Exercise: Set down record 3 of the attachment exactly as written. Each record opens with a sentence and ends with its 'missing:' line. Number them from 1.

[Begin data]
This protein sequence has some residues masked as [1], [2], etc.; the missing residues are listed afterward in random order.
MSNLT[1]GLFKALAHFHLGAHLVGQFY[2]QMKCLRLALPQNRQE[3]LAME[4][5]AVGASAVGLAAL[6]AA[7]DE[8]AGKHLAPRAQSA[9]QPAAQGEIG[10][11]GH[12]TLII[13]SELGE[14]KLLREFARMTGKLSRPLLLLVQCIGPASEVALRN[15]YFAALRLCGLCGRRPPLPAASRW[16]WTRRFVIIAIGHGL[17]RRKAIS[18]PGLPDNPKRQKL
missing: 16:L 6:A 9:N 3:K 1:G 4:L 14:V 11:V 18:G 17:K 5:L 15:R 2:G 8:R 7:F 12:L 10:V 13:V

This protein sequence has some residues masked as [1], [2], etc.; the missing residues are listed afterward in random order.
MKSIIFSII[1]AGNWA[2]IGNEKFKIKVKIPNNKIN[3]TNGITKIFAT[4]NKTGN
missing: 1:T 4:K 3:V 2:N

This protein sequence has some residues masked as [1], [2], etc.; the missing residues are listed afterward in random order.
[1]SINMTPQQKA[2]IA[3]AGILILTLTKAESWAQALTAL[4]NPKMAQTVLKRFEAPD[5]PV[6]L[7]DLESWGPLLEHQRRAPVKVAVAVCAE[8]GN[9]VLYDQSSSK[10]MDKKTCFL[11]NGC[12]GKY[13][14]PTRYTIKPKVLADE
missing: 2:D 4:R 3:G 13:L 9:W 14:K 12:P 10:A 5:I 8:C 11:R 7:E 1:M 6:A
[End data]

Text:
This protein sequence has some residues masked as [1], [2], etc.; the missing residues are listed afterward in random order.
[1]SINMTPQQKA[2]IA[3]AGILILTLTKAESWAQALTAL[4]NPKMAQTVLKRFEAPD[5]PV[6]L[7]DLESWGPLLEHQRRAPVKVAVAVCAE[8]GN[9]VLYDQSSSK[10]MDKKTCFL[11]NGC[12]GKY[13][14]PTRYTIKPKVLADE
missing: 2:D 4:R 3:G 13:L 9:W 14:K 12:P 10:A 5:I 8:C 11:R 7:E 1:M 6:A